6. Certain Admins have edit rights on Releases (not Templates) via an external Audited Password Safe to use during issues arising during the run.

Removing the power to change the template forces the designers to implement checks, tests etc as well as ensuring it receives backing from all stakeholders.

Once it's in Production, we use our Password safe to ensure that only authorised users can start the Release and Gate tasks to ensure sufficient agreement before anything goes through. Some teams still prefer to not cache credentials for sensitive applications or for server access but for XLDeploy Actions it's pretty much standardised. 

Ben Newton 0 votes
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Hi Amit, this looks like a fine solution!

Nice usage of markdown tables... :-)

It's worth mentioning that the script uses the GET /security/check function of XL Deploy's PermissionService.

The difference between 6.0 and 6.1 stems from the fact that in 6.1 we converted the XL Deploy task from a built-in task to a plugin. We tried to keep it as transparent as possible, but when using it in scripts the new structure shines through.

Kind regards,

Hes Siemelink 0 votes
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Hi Amit,
Thank you for running with this!  It sounds very promising.
So just to understand the high level flow.  The release would likely be created in a way that all necessary deploy information has been entered prior to the script task executing.  The script would then run, and then if there was a failure due to say, bad creds (stored as variables on the creation of the release), the release owner could then go to the variables page to update them, and then retry the current failed script task?  Is that accurate? 

I like this "dry run" approach because it would allow us to shake out errors ahead of actual deployments in a safe and reliable manner.

Kevin Kocher 0 votes
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Hi Kevin,
Glad you like the approach. What you are saying would precisely be the way it should proceed. I haven't tested this using variables but i was putting the values directly and so it worked. It might need some small changes. However if you noticed that i am using it by putting directly into a script task whereas for you it might be more convenient to be wrapped into a custom task since that restricts any other user fiddling with the script or even a typo causing it to fail.
Regards
Amit

Amit Mohleji 0 votes
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Hi Kevin,

I further wrapped that the script into a type such that it can be used as a task. i am trying to keep it generalized so it can be used for XLR 6.1 and older versions .  with the old versions it needs to make a request back to XLR server for fetching the XLD server references. there's some minor caveats but they can be worked out.. try it.. you can use either the jar file and drop it in plugins or use the synthetic and script directly under your ext.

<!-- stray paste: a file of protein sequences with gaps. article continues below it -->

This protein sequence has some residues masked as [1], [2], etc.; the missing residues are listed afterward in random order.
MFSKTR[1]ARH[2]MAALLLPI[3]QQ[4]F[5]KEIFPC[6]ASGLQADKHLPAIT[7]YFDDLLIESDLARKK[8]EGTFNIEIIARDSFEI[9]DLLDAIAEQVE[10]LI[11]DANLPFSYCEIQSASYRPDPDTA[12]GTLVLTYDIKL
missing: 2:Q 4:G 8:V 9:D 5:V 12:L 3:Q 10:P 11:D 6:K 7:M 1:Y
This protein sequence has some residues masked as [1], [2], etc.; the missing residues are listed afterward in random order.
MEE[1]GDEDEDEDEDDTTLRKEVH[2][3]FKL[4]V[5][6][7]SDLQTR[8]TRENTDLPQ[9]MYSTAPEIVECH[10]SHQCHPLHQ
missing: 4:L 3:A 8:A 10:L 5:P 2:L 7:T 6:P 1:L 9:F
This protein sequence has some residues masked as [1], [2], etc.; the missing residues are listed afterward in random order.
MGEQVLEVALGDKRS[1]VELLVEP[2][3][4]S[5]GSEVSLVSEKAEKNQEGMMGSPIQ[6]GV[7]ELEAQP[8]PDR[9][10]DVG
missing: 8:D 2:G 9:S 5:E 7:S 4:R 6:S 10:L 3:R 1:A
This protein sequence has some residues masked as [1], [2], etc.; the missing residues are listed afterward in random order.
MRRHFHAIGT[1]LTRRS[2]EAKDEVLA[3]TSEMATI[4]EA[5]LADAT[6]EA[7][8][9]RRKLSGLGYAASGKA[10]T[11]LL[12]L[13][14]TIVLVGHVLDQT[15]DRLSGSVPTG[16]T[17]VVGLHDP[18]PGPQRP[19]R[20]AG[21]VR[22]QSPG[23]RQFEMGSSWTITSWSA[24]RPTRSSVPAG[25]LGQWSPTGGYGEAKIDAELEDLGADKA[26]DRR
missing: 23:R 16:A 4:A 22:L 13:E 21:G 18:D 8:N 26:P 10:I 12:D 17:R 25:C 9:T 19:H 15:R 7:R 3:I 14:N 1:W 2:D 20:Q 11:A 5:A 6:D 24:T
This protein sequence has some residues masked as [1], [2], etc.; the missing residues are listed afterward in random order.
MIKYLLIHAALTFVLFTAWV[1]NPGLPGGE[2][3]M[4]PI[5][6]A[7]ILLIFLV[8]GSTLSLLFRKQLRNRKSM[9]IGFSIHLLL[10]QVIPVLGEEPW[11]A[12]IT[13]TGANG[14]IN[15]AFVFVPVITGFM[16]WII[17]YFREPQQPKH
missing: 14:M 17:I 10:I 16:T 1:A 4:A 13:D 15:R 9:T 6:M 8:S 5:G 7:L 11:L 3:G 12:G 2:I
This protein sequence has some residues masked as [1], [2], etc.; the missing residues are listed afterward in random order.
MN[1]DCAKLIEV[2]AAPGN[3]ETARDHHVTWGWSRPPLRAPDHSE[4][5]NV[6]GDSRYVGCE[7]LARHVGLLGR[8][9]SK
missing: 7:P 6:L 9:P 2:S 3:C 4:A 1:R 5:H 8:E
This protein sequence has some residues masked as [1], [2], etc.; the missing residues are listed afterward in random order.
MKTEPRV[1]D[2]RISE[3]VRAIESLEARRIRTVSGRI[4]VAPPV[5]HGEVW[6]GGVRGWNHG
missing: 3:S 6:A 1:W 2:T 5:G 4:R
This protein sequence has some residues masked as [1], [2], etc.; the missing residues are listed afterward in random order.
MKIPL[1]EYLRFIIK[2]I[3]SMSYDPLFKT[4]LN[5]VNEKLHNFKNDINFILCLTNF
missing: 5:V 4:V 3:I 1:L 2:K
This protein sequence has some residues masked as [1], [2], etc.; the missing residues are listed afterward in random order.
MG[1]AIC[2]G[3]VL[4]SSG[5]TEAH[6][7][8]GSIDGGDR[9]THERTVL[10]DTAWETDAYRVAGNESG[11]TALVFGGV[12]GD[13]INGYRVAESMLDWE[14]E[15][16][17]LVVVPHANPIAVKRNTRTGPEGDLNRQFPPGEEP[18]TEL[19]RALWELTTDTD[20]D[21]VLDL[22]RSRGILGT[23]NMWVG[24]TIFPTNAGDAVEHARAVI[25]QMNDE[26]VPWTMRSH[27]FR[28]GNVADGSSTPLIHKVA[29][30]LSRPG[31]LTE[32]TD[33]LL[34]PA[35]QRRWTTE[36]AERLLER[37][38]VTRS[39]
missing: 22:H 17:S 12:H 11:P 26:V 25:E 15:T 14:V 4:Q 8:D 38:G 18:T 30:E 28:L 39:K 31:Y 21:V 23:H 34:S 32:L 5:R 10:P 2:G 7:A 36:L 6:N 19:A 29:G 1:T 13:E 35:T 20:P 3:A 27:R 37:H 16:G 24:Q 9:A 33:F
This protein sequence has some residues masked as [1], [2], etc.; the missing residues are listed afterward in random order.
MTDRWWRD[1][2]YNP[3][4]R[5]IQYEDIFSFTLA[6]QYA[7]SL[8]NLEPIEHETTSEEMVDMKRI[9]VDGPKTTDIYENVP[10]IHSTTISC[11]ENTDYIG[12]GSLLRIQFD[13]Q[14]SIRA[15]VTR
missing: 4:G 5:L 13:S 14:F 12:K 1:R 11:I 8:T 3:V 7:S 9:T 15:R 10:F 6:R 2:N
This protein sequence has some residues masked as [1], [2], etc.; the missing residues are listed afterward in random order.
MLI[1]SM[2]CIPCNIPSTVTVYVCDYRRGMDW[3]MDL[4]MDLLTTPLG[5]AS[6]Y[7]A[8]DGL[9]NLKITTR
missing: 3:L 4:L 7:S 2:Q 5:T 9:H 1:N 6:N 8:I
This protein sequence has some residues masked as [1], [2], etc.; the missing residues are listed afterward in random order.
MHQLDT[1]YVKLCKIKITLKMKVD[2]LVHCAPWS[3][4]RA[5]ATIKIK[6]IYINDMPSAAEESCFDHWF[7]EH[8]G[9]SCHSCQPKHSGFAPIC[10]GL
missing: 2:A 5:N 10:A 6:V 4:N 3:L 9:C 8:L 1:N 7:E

I was intrigued by your problem so got interested to write something that might work.This is more of a dedicated services work but as long as this script works for you, you should be fine.. Test it thoroughly as there are some small caveats

I would suggest approaching for some services if you further want to customize this code peice. I might write a blog about it eventually but on time crunch these days.

Here's the link https://github.com/amitmohleji/XLDScripts/tree/master/checkXLDPermissions  

Regards

Amit

Lead Pre Sales Architect,

Xebialabs

 

Amit Mohleji 0 votes
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This is great Amit, thank you.  I'm working hard to circle back on evaluating this and setting up a POC for us.
I will get this dropped in and see what I can do with it.  Awesome!

Kevin Kocher 0 votes
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Also, I am getting a 404 following the link to the script.  I am signed into GitHub (username kocke01).  Is it a permissions issue?

 

****** Nevermind - I was using the old link.  Got it now.  Thanks again!

Kevin Kocher 0 votes
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Hi Amit,

Just an update.  We were able to evaluate the plugin 'as-is' using a sanbox env, and the overall response was very positive so thank you again for doing this!  

Functionally it's doing exactly what we want to do.  Take the deploy env into account and give us a chance to fail before failing the tasks that would have failed.

We found one main issue.  I realize this code is something we can use as a base and run with ourselves, but just so you're aware.

The code doesn't seem to handle passwords with special characters (like $ for example).  Worse, the failure ends up showing  the attempted password in plain text:
Exception during execution: KeyError: 'yourplaintextpa$$word' in <script> at line number 86

This also gets logged by the server so it actually ends up in 2 places.  server logs and an xlr task.

Kevin Kocher 0 votes
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Thanks Kevin, I am glad you are able to use it. I know it had some kinks and i tried to make it compatible to both old and new versions but it has some missing pieces to make it production ready. That would be a great if you guys want to play with it and further enhance it. It is a nice one that you can publish formally on community if you'd like.  It would be nice if you can maybe approach services for a quick one to help you formalize on this.

Regards

Amit

Amit Mohleji 0 votes